Indigenous poet honoured by USask
- NC Raine | August 06, 2019
Saskatchewan-based poet and writer Louise Halfe started journaling as a teenager, but never imagined herself as an award-winning poet. A little later in life, though, an interesting thing happened that change the course of her career.
“I had a prophetic dream when I was in my twenties. And when I went into ceremony with my elders, they confirmed those prophetic dreams. I didn’t realize before (that I was meant to write),” said Halfe. “I was journaling and writing, but didn’t realize I was following those prophetic dreams. I guess it sunk in after my second book was published.”
Halfe, who was born in Two Hills, Alberta and now lives and works in Saskatoon, has become one of Saskatchewan’s most accomplished poets. She has four books of her poetry published, and has won numerous awards recognizing her for her work, including the prestigious Latner Writers’ Trust Award, the Hnatyshyn Foundation Reveal Award, and finalist for the Governor General’s Award for Poetry.
She is also the first Indigenous poet to have her work included in a standard Canadian poetry anthology, and served at Saskatchewan’s Poet Laureate in 2005.
What means the most to Halfe is having her work resonate with others.
“A lot of people don’t have the language to articulate what it is they need to express, all they know it is that they are hurting,” she said. “A lot of people have experienced a lot of shame for how they are feeling. So, my work allows them to let them know they’re not alone.”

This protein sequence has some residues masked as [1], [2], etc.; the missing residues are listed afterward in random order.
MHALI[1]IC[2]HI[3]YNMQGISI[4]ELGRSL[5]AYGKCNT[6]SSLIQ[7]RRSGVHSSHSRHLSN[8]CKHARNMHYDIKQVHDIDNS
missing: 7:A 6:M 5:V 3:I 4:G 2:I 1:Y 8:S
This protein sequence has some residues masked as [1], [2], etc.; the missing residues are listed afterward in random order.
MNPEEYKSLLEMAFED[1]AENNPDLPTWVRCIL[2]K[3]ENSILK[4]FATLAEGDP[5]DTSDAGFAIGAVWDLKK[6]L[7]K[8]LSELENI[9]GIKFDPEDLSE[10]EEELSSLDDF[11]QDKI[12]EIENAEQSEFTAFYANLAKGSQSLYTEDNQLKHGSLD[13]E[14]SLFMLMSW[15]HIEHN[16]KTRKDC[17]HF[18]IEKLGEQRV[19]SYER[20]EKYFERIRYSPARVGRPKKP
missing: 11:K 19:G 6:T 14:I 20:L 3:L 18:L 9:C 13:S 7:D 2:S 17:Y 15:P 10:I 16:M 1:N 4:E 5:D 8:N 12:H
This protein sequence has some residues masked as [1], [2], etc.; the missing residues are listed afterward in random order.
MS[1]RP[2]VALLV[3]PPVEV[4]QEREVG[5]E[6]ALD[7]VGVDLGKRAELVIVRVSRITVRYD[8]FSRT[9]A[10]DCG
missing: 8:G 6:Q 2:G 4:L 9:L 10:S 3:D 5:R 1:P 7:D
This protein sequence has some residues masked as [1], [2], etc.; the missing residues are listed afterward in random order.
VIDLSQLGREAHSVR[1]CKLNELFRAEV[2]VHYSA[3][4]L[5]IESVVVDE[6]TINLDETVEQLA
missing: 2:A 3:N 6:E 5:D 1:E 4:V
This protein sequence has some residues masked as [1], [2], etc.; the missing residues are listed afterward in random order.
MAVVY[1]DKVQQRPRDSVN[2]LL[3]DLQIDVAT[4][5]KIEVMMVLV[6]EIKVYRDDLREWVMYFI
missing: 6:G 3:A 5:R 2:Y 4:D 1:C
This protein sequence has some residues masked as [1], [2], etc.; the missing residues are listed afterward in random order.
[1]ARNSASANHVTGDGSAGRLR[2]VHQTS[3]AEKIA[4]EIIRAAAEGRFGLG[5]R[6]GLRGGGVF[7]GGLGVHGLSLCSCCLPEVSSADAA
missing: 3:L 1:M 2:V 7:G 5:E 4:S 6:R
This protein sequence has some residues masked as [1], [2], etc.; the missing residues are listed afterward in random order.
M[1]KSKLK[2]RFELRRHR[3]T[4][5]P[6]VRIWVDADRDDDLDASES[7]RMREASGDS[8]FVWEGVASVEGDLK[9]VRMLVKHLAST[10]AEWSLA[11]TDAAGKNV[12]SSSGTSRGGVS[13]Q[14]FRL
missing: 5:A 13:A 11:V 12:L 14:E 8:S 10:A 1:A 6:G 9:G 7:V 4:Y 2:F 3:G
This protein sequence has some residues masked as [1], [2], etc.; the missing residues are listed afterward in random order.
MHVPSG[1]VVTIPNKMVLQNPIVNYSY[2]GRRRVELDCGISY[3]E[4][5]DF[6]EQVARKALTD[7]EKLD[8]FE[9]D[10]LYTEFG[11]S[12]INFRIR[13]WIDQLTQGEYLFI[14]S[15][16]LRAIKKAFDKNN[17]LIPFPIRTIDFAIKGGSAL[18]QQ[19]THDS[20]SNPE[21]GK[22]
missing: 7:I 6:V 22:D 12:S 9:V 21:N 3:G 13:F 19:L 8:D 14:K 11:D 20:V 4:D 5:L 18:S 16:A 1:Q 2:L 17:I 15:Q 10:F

When Halfe was 6-years-old, she was taken to Blue Quills residential school in Alberta. As a young adult, she moved to Meadow Lake, Saskatchewan with her husband, where she began studying social work at the University of Saskatchewan, with the desire to help people overcome their afflictions.
“There’s a lot of addiction in our community, and different kinds of trauma. A lot of people don’t have the tools they need to deal with those situations,” said Halfe.
Her poetry uses code-switching, alternating between English and Cree. She often writes about the importance of women and their stories, and incorporates Cree intellectual traditions in her poetry. Her work is the product of her experiences and her creativity.
“It’s always fuelled by personal experience. However, the creative process and the imagination kicks in when I’m creating as well. There’s always truth in the story, but the imagination is there,” she said.
Halfe said she wakes up between 4:30 and 6:00 AM to write, when distractions are absent. She lets a piece of work breathe after finishing it, so she’s able to see it with new eyes.
“You know when you fall in love with a person and you’re madly in love for a while? Then you sort of wake up to the reality of the relationship, and you sit back and let it grow. I’ll let a poem sit for several weeks, even months, before going back to it,” she said. “I’m too romantically in love with it, so I need to filter through those feelings before editing.”
This past May, the University of Saskatchewan announced that they were honouring Halfe with an Honorary Doctor of Letters for her contributions to poetry and Canadian culture.
“I was tickled when I found out. I am very honoured. I never expected anything like that,” she said.
Halfe has recently completed her fifth book, a humour-inspired book, titled Awasis: Kinky and Disheveled. It likely won’t be published for a couple years, but surely will continue to make waves in the Canadian literature scene.
“Humour inspires me right now,” she said. “It’s the healing medicine. I’ve gone a long way in my last four books of poetry, and I’m trying to make each book very different from the other.”